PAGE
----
Digitimes, which is notorious for its mixed track record, is out with a new report claiming that initial shipments of Apple’s next-generation iPhone will be in tight supply. The reason being low yield rates for the production of the sensor for the device’s rumored fingerprint scanning technology. That’s in addition to some chips required to power the new iPhone’s LCD.

Poor yields of fingerprint-recognition chips and LCD driver ICs will likely force Apple to reduce first-quarter shipments of the rumored iPhone 5S, which is slated for launch in September 2013, according to industry sources. Volume production of fingerprint-recognition and LCD driver chips for the iPhone 5S should have started at the end of June or early in July, but issues related to yield rates will delay commercial production of the two chips to the end of July, therefore affecting the initial supply of the iPhone 5S, the sources explained.

Furthermore, the site says that production of said device’s sensors should have begun late last month or earlier this month, but production won’t actually begin until later this month. This in turn will affect initial shipments of the new iPhone come September. Digitimes says this will result in 3 million delayed units…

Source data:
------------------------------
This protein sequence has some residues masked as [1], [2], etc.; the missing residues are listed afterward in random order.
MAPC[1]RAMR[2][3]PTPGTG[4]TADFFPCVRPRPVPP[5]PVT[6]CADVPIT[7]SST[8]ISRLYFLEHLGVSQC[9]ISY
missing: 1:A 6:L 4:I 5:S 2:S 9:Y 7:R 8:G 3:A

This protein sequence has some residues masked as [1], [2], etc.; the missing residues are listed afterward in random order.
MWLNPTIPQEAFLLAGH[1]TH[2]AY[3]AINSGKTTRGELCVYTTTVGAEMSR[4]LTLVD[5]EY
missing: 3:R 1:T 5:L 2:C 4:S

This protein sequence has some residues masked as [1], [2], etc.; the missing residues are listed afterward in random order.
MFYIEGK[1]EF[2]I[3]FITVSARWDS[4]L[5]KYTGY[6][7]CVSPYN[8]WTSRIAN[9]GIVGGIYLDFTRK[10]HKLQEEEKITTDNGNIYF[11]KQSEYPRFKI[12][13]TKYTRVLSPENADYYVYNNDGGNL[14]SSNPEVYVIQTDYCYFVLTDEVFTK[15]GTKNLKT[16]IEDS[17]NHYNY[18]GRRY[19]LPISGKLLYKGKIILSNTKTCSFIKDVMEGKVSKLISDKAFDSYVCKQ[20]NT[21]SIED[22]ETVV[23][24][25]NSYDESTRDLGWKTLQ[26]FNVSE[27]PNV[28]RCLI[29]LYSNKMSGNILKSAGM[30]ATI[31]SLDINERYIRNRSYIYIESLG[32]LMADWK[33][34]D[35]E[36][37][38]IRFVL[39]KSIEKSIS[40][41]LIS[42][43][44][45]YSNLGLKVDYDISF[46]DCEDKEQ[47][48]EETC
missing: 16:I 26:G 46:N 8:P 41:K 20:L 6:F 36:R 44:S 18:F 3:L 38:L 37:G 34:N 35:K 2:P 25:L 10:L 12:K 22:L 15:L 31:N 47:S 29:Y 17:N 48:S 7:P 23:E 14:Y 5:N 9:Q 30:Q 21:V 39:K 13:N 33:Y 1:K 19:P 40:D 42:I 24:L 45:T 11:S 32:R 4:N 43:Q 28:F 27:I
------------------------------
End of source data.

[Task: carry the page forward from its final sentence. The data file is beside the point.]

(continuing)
Of course, as Apple CEO Tim Cook has noted on multiple occasions, Apple’s plans are difficult to pinpoint based on supply-chain chatter. This is because, as Cook framed, Apple uses several suppliers and manufacturing partners, so perhaps an issue with one supplier will amount to zero public-facing issues. Apple is known to be diverse in its part suppliers so issues (like the rumored) do not occur. 

The new iPhone will likely be encased in the same design as the iPhone 5, feature an improved camera sensor, a dual-LED flash, and perhaps a new slow-motion camera feature. This is in addition to the rumored finger-print sensor. Chatter for this feature hit new highs when Apple acquired Authentec last year.